Wednesday, February 8, 2017

Auckland, Big City Visit

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We decided to head into downtown Auckland for some city visit time. We anchored just across from the downtown, or as the Kiwis call it the CBD (Central Business District). We anchored outside the main channel at Bayswater, Waitamata Harbour (36*49.7S, 174* 45.7E). Took the dinghy into Basywater Marina and then jumped on the 10 minute ferry to the CBD.

First stop was to get some documents copied that we needed notarized. This entailed heading to the US Consulate in Auckland with the documents in hand. We took the elevator up and it opened into a security area. After a polite search, Xray and magnetometer scan we were buzzed in through the security doors into the inner waiting area. This area has about 8 bank teller like windows with bullet proof glass. It is long and narrow, with enough width to handle four chairs across and an aisle. After we dropped off our papers we took a seat in this waiting area. The funny part was that at each end of the room were large TV screens. On the one in front of us was what seemed like a US travel video playing without sound. There were numerous pictures of women in religious headdress. On the screen at the other end the TV was playing what looked a like causal speech by Hillary Clinton. I was wondering if this consulate has not gotten the memo from the White House yet. A $100 later we had our documents notarized.

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Then we headed off to the Art Museum to see the Maori portrait exhibit. Most of the art was by Gottfried Lindauer. This Chieftainess has the Maori lip tattoos that were common on women. Men tended to have entire face tattoos. The exhibit is definitely worth a visit.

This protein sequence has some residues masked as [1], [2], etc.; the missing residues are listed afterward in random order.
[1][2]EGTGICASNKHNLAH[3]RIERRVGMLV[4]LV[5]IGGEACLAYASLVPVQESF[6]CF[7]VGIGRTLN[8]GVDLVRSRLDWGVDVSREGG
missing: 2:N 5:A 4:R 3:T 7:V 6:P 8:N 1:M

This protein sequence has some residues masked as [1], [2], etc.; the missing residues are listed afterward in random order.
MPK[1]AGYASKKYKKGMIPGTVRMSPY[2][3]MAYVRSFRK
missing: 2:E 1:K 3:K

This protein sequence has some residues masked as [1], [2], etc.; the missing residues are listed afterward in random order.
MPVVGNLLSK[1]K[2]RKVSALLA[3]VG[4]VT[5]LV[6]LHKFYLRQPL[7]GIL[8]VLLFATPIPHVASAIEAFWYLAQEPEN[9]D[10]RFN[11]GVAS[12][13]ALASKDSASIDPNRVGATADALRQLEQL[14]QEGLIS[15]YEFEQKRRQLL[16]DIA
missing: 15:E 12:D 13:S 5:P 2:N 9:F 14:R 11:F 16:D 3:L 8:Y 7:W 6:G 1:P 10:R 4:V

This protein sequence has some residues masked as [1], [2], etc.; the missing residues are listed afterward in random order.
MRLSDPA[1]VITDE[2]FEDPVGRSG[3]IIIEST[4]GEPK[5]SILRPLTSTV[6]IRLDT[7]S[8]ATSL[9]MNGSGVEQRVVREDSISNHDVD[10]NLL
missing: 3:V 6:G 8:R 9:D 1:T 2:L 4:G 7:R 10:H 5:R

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We spent the following overcast day at the Auckland War Memorial Museum at the Auckland Domain. I just can’t give very many stars to this museum. The lighting and the placement of the identification plaques appeared like the people who created them never stood in front of them. To compensate for the low-light of the museum we stopped on the Viaduct by the water and had cider and green-lipped mussels. A hit.

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Waitamata Harbour (the actual name of Auckland’s harbour, or harbor) gets busy every summer evening with sailboat races and yachties going out. They seemed to like passing close by us where we were anchored.

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Kiwis are world renown for their sailing skills. They are hardcore sailors if nothing else. This is one of the older America Cup vessels that offer tourist rides from the Viaduct Marina. This hour glass in the spinnaker as they tried to raise it in a stiff breeze was not their finest hour.